Oamaru’s fashionable past has been brought into the present, with the Forrester Gallery’s latest exhibition.
Maritza Boutique/Oamaru-London was a celebration of Oamaru’s fashion design history combined with local contemporary creatives, gallery curator Imogen Stockwell said.
The Maritza Boutique was a collective of Oamaru women who set up a clothing business in 1966, creating bespoke garments for local women until 1978, when it closed due to a fire.
It was founded by Marjorie Dench, and named for her daughter, Maritza Tschepp.
Eight garments from the boutique, belonging to the Waitaki Museum Collection, made up the core part of the exhibition, and eight local artists were asked to create an accessory each to accompany one garment.
The contemporary works were made by Michele Beaufoy, Iain Clark, Ingrid Cole, Susan McLean, Abby Melton, Dyan Prujean and Helen Strachan.
Mrs Melton, who launched her jewellery brand Lover Lover in November 2020, created a crown to go on show, and said she felt ‘‘really privileged to have been thought of’’.
‘‘As a designer, I kind of forget that I am an artist as well,’’ she said.
‘‘I felt really proud and privileged to be part of it.
‘‘Fashion is such a huge part of what inspires me and my work as well, so just to be a part of that is pretty amazing.’’
The crown was constructed using acrylic resin, mirror acrylic, bamboo and ribbon.
Each of the artists were asked to choose two garments they would like to work with, and were given one of those choices.
‘‘I was drawn to this piece for the beautifully tailored lines, luxurious fabrics, high neck line, covered button detailing, beaded bow and voluminous skirt. The fabrics and details really drew me in,’’ she said.
‘‘I knew I wanted to make something different, other than earrings, because that’s kind of what I’m, you know, more known for, I guess.’’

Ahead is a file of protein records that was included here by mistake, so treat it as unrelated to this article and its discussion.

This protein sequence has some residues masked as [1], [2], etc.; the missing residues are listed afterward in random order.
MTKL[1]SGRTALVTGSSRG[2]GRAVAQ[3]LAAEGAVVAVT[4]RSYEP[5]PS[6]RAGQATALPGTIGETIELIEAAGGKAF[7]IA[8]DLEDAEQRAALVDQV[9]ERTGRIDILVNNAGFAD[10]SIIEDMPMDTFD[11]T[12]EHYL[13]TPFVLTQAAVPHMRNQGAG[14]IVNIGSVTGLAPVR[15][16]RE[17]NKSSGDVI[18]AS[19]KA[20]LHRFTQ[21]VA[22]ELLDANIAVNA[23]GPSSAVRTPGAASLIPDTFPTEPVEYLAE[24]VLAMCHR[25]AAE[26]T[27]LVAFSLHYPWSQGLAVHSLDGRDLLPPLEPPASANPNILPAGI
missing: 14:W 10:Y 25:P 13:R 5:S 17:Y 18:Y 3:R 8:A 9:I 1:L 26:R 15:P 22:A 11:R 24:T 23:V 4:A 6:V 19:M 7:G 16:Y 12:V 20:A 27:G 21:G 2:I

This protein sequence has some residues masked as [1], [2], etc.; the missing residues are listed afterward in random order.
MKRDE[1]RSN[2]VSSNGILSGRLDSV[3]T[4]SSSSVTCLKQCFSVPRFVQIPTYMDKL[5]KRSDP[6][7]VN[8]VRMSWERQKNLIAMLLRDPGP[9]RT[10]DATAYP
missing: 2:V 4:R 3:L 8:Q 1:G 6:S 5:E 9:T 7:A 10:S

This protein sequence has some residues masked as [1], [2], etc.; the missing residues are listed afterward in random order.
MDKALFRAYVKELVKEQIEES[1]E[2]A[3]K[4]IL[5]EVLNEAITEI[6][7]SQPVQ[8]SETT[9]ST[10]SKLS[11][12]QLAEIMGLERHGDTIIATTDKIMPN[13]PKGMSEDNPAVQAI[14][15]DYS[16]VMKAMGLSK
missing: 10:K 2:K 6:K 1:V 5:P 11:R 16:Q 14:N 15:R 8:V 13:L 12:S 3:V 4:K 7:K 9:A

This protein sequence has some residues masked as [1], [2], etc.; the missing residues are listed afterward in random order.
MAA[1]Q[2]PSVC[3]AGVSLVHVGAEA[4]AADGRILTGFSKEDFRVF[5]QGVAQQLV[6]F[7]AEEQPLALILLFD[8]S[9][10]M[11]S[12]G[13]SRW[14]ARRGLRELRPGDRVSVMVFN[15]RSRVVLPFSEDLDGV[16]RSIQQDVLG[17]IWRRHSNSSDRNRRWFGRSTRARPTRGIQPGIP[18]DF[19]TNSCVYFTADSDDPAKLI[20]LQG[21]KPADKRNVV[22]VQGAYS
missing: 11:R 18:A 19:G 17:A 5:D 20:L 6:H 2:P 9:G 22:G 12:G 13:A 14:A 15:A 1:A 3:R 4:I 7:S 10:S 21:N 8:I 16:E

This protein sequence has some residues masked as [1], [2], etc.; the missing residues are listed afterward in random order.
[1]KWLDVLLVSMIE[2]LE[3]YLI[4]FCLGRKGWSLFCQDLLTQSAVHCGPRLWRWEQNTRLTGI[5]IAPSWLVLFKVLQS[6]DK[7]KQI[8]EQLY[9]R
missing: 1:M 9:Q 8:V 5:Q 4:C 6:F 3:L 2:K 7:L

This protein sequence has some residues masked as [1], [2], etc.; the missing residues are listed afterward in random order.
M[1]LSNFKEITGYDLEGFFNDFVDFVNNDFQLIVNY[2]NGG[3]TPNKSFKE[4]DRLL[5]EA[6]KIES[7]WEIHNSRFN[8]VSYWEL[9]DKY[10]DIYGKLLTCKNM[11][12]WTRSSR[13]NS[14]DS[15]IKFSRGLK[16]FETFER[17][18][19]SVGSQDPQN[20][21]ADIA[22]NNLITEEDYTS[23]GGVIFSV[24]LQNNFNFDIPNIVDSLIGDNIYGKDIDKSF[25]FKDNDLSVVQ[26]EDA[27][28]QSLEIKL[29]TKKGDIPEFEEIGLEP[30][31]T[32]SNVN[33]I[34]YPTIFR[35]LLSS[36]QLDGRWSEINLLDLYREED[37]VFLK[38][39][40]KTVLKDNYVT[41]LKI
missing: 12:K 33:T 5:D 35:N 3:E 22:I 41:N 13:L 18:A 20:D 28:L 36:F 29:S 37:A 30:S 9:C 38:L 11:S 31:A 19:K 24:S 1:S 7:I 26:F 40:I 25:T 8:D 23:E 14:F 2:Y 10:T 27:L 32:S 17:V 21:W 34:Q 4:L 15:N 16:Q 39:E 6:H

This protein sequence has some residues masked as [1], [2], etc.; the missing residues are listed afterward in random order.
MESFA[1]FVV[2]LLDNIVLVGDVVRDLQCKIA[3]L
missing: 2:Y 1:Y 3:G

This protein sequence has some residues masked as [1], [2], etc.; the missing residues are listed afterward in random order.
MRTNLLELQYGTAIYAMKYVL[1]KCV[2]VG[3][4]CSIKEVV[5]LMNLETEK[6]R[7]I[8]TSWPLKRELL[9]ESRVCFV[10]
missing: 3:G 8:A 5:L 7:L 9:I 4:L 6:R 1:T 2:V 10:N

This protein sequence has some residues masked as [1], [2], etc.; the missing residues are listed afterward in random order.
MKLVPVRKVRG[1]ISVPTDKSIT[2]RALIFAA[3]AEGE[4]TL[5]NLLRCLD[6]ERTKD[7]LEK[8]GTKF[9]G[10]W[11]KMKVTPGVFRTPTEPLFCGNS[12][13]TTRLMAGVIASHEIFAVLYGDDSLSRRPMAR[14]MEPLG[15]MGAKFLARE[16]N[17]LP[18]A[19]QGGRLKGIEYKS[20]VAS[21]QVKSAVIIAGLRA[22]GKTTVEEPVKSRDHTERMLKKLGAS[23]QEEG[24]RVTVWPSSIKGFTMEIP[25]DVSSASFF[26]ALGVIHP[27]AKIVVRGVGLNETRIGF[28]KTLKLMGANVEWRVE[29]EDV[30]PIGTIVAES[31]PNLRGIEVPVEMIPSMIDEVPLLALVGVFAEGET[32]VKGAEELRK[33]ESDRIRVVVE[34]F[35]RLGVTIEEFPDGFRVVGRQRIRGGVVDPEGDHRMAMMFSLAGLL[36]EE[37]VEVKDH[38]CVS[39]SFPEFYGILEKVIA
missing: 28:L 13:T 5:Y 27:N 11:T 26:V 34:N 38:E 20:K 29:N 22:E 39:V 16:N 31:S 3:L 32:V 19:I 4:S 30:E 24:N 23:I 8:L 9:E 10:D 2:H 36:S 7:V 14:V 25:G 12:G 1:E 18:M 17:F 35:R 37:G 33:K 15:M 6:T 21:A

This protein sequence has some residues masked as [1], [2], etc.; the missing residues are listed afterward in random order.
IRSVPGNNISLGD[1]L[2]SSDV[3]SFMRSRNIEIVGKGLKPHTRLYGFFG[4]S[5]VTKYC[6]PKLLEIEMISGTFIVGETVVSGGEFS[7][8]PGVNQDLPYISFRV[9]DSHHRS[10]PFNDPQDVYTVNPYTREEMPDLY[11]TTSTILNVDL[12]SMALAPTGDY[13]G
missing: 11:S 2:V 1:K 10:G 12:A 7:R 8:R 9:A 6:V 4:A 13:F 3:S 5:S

The gallery, with the Waitaki Museum and Archive Te Whare Taoka o Waitaki, had decided to buy Mrs Melton’s crown to add to the collection, which was ‘‘super exciting’’, she said.
Ms Stockwell said the idea behind the exhibition came from the Costume and Textiles Association of New Zealand’s symposium, which was supposed to be held in Oamaru this year.
The symposium was postponed until next year, due to the Omicron outbreak, but it was decided the exhibition should still go ahead.
‘‘By the time it got postponed, we were so far along in the planning, and we had so many people from the local community involved, that, actually, I didn’t want to cancel or postpone the exhibition, because I didn’t want to let people down locally.
‘‘Everyone’s had to deal with delays and stuff, but this is one thing where we didn’t actually have to.’’
The collection had been building over recent years, with a wedding dress the most recent acquisition last year, and they had not been shown ‘‘en masse’’ until now.
The local artists who were asked to create accessories to accompany the garments were selected due to the diversity of the media they worked with, and because they already worked in the ‘‘realm’’ of wearable accessories.
The third and final part of the exhibition was a film featuring teenage models wearing the Maritza garments around Oamaru.
‘‘Once things come into a collection in an art gallery or a museum, they get this static thing, and these garments were designed to be worn . .. just being on a mannequin’s not the same,’’ Ms Stockwell said.
‘‘I think [the film] really adds something more to the exhibition, which people will hopefully enjoy.’’
Marjorie Dench had died a few years ago, but Maritza Tschepp lived in London, and had helped with some of the exhibition text. Tschepp had won the Benson and Hedges Fashion Awards Supreme Award in 1977 at age 23, and her gown was on display in Te Papa, as part of the Eden Hore collection. She had continued designing in London, but then became a teacher after having children.
Maritza Boutique/Oamaru-London is on display at the Forrester Gallery until July 3.